PharmOptima uses Meso Scale Discovery (MSD) technology for this assay. The MSD platform, while similar to ELISA, uses electrochemiluminescence detection to analyze complex sample matrices for a variety of analytes.
- Sensitivity pg/mL
- Large dynamic range pg/mL through microgram/mL
- Assay reproducibility
- Quick turn around time (2-3 hours) once assay is established
- Minimal matrix effects
The nuclease protection assay uses a labeled nucleotide sequence complementary to the oligonucleotide drug to capture the oligonucleotide drug from solution forming a double stranded sequence. S1 nuclease is an enzyme that degrades single stranded DNA and RNA. In the nuclease protection assay, following the capture step, S1 nuclease is used to degrade any non-double stranded nucleic acid leaving the double stranded captured drug “protected”. Signal from the double stranded protected sequence is then used for detection and quantification of the oligonucleotide drug.
Our Spinal Muscular Atrophy (SMA) services begin with research and concludes with a high level of technical expertise.
GD3 researchers have worked with organizations such as the Spinal Muscular Atrophy Foundation, universities and pharmaceutical companies on critical SMA research. SMA, the leading genetic cause of infant death, is caused by defects in the Survival Motor Neuron 1 (SMN1) gene that encodes SMN protein. SMA patients have at least one copy of a similar gene (SMN2) that produces SMN protein, although in reduced amounts. Infantile-onset spinal muscular atrophy is the most common genetic cause of infant mortality, typically resulting in death preceding age two. Low-level production of survival motor neuron protein (SMN) results in a loss of specialized nerve cells called motor neurons that control muscle movement.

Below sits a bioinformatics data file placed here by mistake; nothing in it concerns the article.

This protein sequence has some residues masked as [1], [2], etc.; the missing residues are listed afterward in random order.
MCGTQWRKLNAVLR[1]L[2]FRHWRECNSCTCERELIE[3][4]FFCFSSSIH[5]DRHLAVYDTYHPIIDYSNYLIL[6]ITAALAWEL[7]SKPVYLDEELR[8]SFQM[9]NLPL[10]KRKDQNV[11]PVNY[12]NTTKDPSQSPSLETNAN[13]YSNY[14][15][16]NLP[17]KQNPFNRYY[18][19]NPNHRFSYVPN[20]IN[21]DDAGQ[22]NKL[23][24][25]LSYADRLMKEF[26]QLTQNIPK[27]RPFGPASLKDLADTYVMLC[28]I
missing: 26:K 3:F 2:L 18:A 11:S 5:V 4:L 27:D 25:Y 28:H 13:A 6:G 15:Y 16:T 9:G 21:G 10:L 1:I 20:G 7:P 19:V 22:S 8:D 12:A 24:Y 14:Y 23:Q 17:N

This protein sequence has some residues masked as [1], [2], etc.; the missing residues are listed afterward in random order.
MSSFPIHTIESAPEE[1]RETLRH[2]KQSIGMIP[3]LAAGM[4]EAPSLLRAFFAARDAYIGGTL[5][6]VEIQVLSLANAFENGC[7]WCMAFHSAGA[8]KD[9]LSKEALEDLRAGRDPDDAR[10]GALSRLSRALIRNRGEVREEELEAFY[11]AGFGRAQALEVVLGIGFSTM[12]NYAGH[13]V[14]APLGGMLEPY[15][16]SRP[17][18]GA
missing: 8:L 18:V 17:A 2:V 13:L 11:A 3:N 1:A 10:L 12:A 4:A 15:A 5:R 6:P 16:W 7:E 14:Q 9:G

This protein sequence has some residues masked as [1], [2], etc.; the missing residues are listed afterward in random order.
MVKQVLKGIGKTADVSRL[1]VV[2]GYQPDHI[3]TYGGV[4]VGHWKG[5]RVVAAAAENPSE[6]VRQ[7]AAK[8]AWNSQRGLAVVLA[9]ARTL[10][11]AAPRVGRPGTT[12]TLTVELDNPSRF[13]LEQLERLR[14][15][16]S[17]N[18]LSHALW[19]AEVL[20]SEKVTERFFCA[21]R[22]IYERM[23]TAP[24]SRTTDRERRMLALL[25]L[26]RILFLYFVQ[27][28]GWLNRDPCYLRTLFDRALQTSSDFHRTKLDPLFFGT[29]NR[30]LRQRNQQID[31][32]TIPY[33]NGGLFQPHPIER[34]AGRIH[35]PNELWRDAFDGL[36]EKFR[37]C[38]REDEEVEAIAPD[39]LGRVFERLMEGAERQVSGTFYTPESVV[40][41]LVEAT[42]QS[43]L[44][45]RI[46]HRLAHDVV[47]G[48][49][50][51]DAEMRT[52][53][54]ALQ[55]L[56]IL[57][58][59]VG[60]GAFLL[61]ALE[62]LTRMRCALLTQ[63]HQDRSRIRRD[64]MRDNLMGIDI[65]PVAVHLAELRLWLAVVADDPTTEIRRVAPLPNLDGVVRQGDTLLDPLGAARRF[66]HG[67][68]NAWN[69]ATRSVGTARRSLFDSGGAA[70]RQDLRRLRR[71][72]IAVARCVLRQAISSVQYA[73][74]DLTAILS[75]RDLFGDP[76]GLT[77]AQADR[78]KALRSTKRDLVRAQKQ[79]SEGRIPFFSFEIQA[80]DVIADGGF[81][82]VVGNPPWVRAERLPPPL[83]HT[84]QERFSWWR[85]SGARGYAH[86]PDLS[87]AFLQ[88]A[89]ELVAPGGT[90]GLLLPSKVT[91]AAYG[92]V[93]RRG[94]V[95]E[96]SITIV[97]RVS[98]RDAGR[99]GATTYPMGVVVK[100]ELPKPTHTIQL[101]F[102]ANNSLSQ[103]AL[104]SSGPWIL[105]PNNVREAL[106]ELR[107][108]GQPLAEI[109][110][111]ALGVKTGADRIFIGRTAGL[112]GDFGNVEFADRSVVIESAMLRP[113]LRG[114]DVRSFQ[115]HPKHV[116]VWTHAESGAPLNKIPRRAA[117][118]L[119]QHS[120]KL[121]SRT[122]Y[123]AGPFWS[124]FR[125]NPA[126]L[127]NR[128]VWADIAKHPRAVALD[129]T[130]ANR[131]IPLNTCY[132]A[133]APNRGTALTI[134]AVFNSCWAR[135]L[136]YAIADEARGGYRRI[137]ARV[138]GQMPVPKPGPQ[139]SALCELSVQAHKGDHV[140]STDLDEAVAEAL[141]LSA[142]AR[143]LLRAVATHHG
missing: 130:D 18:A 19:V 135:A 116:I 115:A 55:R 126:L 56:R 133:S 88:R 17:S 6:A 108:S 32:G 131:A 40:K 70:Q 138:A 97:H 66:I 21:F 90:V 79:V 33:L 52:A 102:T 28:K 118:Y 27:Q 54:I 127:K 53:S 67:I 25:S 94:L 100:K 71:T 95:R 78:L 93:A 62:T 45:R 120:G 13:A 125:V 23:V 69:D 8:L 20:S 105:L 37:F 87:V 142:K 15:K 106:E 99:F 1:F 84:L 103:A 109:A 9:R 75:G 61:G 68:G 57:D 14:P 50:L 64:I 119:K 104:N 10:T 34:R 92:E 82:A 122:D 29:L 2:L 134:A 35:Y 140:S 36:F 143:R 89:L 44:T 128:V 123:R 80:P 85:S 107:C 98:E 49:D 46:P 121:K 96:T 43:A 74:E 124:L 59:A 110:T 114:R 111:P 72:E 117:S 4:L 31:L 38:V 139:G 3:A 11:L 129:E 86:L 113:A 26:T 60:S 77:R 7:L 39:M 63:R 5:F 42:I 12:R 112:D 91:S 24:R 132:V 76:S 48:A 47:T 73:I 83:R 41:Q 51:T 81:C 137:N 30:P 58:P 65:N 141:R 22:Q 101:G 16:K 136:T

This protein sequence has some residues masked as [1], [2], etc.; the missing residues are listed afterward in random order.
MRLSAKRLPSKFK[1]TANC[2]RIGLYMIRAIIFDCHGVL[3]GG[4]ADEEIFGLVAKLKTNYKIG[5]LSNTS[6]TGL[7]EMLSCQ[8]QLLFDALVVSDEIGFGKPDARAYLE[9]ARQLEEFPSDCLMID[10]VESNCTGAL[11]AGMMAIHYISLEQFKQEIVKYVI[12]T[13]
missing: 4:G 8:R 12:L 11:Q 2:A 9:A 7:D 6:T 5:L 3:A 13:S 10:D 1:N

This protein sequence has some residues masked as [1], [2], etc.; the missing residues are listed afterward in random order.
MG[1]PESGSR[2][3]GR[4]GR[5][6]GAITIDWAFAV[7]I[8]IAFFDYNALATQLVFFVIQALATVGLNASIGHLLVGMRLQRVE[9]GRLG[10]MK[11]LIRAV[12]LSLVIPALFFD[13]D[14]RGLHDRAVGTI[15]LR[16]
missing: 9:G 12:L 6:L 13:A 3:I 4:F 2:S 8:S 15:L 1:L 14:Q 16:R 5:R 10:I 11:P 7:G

In recent years, new SMN-enhancing therapeutics have been developed. Since limited knowledge of baseline and drug-induced SMN levels in disease-relevant tissues hinders efforts to optimize these treatments, clinical trials in this population require understanding disease progression and identifying meaningful biomarkers to hasten therapeutic development and predict outcomes. Clinical studies require a readily accessible means of tracking SMN levels in the patient. GD3 scientists have developed an immunoassay system that monitors SMN protein levels in whole blood. The assay can detect and quantify SMN protein from as little as 5 microliters of whole blood, which can be obtained from a finger prick.
Novel Method Development and Standard use:
- Immuno Assays
- Immunogenicity Assays
- Cell-based Assays
- Nuclease Protection Assays
- Ligand Binding Assays
- Oligonucleotide Assays
- ELISA Assays
- SMA transgenic mouse colony capabilities
- LC-Mass Spec analysis of small molecules
GD3 experts have supported research in published studies of spinal muscular atrophy, including:
- Whole blood survival motor neuron protein levels correlate with severity of denervation in spinal muscular atrophy
- Natural history of infantile-onset spinal muscular atrophy
- Age-dependent SMN expression in disease-relevant tissue and implications for SMA treatment
- Mild SMN missense alleles are only functional in the presence of SMN2 in mammals
- Evaluation of potential effects of Plastin 3 overexpression and low-dose SMN-antisense oligonucleotides on putative biomarkers in spinal muscular atrophy mice (plastin 3, also known as T-plastin or fimbrin)
- Normalization of Patient-Identified Plasma Biomarkers in SMN2 Mice following Postnatal SMN Restoration
Let GD3 collaborative biology/bioanalytical teams generate high-quality leads to advance your programs.